Evidence for this global warming also comes from studies made by the U.S. National Aeronautics and Space Administration, which analyzed records going back to 1860. The studies showed that the greatest global temperature increase has taken place in the last decade. Carbon dioxide and trace gases produced by our industrial societies were considered to be the cause. (See R. A. Haughton and G. M. Woodwell, “Global Climatic Change,” Scientific American, April 1989, p. 37.)

Another consequence of our burning large amounts of fossil fuels has been a condition called acid rain. Forests, streams, and lakes have all been seriously damaged in regions where pollutants in the atmosphere are converted into mild acids that are brought back to earth through rain and snow. As the acid accumulates, it kills both plant and animal life.

At the same time, we are combining that indirect and largely unintended attack with a more direct attack: deforestation. As forests are cut in many parts of the earth, the effect they have on slowing global warming decreases, and the loss of animal and plant habitat increases.

In Doctrine and Covenants 104:17, the Lord said, “For the earth is full, and there is enough and to spare; yea, I prepared all things, and have given unto the children of men to be agents unto themselves.” [D&C 104:17] My impression on reading those words is that the Lord is an ample provider—but he did not plan that we waste the gifts he has given us. The scriptures make it clear that we have dominion over the earth, but they also make it clear what that dominion means: We are to care for our planetary home and use its resources wisely. It was never intended that we abuse it.

Unfortunately, it is the nature of most people that when they are given authority, they begin to exercise “unrighteous dominion.” (See D&C 121:39.) I confess that when I was a young man, my respect for God’s creations was not a high priority. My attitude was not much different from that of my friends. Together we used and abused nature as we felt inclined. Scouting introduced me to the concept of conservation, but somehow I was slow to abandon my “consumer mentality.”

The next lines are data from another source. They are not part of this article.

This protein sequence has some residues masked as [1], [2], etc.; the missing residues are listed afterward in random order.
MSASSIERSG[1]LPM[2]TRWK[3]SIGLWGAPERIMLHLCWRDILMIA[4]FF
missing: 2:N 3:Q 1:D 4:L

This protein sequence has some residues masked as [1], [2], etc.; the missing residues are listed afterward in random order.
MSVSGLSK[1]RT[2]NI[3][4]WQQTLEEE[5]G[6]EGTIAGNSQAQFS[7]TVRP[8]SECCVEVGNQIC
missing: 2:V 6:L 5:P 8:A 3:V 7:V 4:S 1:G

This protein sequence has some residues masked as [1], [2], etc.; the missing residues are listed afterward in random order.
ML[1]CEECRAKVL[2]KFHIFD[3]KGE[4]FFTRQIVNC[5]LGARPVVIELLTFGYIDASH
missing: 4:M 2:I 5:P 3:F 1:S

Now, as a trained biologist and a member of a bishopric, I find my past behavior totally out of line with being a son of God. A disregard for the gifts of nature is an attitude contrary to the instructions given by our Father in Heaven. We all enjoy scenic vistas, wilderness experiences, or opportunities to commune with nature. Too often, however, wise dominion conflicts with convenience, and usually it is convenience that prevails.

However, restoration is possible, though in the case of the damage we are doing to our global environment, including the destruction of living species, restitution is very difficult if not impossible. After all, how do you restore a species once it is gone? Some measures must be truly global in scope, involving governments worldwide. But there are also steps we can take as individuals.

Every spring our stake high priests group spends a Saturday morning cleaning the roadsides in our neighborhood. It is hard to imagine the good that participating in that project has done for us all. The amount of trash collected always astounds us, and we come away from the experience sobered by the realization that even acts like littering can add up to big problems.